I'll tell you about my personal journey. First of all, I studied in this field. My bachelor's degree is in criminology, my master's degree is in social work, and my doctorate is in the sociology of health.
I worked in halfway houses while I was doing my bachelor's and master's degrees. Then I did a master's internship at the Correctional Service of Canada, at the Hull sector office, here, as a community parole officer.
Afterwards, I continued my career in the Canadian Armed Forces as a health services officer. I was deployed to Afghanistan, and I was in Germany for four years. During that time, I had to do a lot of psychosocial assessments, but no risk assessments.
When I left the Canadian Armed Forces in 2014, I applied through the board's appointment process. I went through all the steps, was put on the appointment list and was selected. Like the others, I took an initial five-week training course: two weeks in Ottawa and three weeks in Montreal.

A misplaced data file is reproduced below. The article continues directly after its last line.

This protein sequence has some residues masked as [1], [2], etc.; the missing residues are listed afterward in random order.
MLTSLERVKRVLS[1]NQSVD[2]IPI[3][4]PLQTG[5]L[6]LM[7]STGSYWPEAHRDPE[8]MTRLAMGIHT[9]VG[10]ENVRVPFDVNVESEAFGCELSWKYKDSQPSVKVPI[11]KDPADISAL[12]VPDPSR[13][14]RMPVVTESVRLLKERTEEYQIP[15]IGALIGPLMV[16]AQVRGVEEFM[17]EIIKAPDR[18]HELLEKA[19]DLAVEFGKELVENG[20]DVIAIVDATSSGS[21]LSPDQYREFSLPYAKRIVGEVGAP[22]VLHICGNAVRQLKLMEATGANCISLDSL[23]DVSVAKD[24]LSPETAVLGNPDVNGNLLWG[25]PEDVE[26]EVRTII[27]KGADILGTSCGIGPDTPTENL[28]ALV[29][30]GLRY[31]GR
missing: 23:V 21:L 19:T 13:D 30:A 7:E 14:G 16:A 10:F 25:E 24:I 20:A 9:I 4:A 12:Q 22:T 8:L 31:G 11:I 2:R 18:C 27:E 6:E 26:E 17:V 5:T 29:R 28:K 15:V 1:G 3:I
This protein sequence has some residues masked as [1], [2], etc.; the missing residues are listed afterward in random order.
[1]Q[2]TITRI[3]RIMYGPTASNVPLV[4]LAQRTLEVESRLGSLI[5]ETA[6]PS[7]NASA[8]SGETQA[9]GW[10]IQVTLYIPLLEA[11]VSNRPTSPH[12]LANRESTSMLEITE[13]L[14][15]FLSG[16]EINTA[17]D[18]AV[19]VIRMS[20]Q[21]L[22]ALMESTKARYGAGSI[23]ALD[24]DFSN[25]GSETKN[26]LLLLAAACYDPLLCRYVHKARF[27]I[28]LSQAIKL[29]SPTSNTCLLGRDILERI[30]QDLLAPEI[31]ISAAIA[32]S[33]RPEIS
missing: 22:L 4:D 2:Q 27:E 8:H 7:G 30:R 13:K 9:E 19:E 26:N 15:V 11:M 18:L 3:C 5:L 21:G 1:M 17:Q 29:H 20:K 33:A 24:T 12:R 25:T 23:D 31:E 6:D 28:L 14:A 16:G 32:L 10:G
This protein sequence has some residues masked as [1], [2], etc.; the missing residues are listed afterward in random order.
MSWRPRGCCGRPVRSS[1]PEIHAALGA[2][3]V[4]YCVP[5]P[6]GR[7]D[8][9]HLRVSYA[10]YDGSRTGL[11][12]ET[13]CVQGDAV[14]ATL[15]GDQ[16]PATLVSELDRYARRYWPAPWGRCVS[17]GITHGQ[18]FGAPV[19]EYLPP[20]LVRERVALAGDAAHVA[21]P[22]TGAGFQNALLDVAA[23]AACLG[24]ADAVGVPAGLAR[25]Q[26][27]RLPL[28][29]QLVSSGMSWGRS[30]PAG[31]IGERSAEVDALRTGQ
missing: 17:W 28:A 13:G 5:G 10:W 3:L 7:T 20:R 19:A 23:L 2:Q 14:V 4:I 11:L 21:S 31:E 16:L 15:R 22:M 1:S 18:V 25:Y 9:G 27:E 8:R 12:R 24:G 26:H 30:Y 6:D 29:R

During my first year, I was always paired with an experienced board member, mainly with Pierre Cadieux, who had some 20 years of experience at the board. He is an excellent board member. He taught me the ins and outs of the job; he taught me how to write quality decisions and how to get quality information when assessing risk during hearings or voting on cases. I was very well coached, especially during my first year.